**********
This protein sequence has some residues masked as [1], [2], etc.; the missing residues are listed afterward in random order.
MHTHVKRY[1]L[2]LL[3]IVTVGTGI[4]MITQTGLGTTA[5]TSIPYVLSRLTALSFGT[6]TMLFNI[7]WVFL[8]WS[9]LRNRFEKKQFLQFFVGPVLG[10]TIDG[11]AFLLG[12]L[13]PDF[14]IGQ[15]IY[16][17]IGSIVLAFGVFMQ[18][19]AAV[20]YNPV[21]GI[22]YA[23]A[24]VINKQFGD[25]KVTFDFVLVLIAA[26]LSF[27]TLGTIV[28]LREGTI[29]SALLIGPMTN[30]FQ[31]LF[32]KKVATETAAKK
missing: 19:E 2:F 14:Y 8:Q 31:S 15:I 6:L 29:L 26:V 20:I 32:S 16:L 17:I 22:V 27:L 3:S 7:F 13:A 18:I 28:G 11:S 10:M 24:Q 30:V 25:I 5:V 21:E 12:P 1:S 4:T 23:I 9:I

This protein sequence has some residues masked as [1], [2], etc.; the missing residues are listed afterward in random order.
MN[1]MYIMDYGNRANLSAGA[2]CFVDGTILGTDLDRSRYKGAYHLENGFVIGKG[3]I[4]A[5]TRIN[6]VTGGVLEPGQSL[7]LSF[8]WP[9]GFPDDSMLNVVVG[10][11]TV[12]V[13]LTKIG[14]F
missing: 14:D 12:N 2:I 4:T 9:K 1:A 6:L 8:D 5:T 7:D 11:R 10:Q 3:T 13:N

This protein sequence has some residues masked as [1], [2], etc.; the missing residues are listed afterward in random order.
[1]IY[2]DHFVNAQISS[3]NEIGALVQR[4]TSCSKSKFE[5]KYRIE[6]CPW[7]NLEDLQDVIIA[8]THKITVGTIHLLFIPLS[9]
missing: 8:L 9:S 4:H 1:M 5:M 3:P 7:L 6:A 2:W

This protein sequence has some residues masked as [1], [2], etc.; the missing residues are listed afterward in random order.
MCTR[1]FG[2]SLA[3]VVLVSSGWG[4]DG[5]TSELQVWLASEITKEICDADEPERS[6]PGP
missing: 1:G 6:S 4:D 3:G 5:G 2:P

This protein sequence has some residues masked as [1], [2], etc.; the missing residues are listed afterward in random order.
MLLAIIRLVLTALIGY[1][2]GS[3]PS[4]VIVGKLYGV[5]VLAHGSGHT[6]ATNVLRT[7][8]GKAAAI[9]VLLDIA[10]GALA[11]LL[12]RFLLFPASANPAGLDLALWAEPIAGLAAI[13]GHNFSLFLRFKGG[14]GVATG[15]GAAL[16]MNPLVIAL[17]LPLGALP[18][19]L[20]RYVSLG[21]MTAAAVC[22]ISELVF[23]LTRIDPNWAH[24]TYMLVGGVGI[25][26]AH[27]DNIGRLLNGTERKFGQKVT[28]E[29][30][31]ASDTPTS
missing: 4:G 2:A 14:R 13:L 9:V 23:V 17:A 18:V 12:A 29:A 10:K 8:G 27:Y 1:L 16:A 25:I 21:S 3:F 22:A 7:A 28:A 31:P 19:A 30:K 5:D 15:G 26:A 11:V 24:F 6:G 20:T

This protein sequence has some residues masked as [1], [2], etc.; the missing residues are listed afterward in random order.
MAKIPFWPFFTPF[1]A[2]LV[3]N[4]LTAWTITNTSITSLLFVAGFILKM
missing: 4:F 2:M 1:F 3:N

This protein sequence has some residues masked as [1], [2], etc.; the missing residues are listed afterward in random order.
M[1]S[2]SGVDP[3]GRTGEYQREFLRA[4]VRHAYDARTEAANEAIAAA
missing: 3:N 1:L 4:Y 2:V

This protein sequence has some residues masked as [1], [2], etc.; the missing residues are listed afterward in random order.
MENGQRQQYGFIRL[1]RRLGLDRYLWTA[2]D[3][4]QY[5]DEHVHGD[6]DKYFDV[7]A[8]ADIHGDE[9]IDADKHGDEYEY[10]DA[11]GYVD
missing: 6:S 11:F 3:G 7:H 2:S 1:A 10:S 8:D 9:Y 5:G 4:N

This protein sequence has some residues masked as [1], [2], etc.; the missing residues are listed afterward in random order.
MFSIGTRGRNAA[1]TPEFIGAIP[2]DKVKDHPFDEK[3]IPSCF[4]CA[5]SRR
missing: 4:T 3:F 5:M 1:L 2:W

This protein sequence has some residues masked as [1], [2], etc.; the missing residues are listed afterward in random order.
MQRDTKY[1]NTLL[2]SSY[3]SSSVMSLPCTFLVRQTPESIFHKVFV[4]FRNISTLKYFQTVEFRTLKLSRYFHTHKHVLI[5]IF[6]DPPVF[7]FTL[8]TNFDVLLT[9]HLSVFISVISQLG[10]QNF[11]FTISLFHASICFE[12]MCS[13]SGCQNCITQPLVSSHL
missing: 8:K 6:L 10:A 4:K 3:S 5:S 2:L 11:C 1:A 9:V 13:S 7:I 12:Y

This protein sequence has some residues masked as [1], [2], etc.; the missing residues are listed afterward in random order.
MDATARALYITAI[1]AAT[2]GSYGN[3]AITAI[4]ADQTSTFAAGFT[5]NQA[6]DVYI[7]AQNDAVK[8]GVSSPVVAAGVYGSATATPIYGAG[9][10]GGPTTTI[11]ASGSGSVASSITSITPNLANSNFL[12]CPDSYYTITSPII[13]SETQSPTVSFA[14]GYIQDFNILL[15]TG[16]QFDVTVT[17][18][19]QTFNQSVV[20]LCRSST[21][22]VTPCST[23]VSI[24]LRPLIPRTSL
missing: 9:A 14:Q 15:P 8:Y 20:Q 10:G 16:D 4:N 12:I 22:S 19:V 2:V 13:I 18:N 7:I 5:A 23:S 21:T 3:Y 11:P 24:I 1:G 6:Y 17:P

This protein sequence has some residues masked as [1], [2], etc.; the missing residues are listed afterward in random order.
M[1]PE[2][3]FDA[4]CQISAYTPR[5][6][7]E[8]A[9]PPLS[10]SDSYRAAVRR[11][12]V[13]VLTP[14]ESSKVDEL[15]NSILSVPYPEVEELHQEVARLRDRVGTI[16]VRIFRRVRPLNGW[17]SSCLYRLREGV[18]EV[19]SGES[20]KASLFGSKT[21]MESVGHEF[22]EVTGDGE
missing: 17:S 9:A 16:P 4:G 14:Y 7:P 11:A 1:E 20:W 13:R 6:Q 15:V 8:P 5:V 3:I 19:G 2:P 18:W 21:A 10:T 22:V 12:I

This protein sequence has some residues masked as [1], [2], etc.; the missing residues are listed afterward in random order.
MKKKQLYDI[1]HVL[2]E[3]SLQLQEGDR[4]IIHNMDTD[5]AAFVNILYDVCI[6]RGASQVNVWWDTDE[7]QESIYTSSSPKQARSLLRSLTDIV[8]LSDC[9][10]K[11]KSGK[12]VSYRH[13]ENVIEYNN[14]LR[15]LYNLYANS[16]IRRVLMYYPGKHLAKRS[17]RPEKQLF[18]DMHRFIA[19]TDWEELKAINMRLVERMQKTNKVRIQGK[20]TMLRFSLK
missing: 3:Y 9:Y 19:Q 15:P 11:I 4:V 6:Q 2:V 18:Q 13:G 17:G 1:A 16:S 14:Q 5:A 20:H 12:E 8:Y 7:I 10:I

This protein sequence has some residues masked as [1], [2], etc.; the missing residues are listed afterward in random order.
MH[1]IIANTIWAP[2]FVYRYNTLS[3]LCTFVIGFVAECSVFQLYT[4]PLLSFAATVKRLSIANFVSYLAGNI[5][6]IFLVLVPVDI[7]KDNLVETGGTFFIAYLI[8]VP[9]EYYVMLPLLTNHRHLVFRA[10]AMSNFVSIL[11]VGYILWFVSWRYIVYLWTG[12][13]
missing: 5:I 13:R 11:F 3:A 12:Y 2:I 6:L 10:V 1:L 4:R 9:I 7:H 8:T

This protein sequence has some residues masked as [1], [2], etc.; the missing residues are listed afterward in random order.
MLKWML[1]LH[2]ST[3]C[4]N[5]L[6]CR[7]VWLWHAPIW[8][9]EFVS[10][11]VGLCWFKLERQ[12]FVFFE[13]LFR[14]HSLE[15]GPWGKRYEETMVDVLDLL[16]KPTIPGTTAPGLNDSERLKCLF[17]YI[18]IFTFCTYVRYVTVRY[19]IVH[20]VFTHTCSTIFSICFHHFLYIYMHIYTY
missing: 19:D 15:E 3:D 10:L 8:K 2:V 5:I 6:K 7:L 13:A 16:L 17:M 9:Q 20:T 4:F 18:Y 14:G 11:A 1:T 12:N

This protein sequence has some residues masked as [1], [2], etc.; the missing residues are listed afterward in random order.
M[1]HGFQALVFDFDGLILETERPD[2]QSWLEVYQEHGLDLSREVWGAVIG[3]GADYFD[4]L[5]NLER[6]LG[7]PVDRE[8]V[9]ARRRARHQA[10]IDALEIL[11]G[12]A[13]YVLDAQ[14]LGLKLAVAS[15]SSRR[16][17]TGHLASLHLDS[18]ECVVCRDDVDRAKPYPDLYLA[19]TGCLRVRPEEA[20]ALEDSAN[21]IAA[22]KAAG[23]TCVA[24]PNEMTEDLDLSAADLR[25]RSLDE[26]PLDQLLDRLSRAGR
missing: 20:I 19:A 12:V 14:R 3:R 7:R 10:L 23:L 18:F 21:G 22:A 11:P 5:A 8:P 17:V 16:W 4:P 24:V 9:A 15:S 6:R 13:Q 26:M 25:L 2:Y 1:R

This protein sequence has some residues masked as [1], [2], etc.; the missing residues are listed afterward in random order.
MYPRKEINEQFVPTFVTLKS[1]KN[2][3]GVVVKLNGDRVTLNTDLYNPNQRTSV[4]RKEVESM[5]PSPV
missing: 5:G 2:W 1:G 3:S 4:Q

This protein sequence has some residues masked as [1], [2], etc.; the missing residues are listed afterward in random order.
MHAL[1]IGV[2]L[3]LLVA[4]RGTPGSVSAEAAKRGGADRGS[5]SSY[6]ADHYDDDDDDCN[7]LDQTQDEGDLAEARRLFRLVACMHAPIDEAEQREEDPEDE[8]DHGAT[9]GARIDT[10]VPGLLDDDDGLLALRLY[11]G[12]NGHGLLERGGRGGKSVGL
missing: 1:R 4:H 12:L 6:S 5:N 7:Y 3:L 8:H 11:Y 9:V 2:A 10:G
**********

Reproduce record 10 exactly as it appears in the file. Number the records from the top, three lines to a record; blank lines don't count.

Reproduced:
This protein sequence has some residues masked as [1], [2], etc.; the missing residues are listed afterward in random order.
MQRDTKY[1]NTLL[2]SSY[3]SSSVMSLPCTFLVRQTPESIFHKVFV[4]FRNISTLKYFQTVEFRTLKLSRYFHTHKHVLI[5]IF[6]DPPVF[7]FTL[8]TNFDVLLT[9]HLSVFISVISQLG[10]QNF[11]FTISLFHASICFE[12]MCS[13]SGCQNCITQPLVSSHL
missing: 8:K 6:L 10:A 4:K 3:S 5:S 2:L 11:C 1:A 9:V 13:S 7:I 12:Y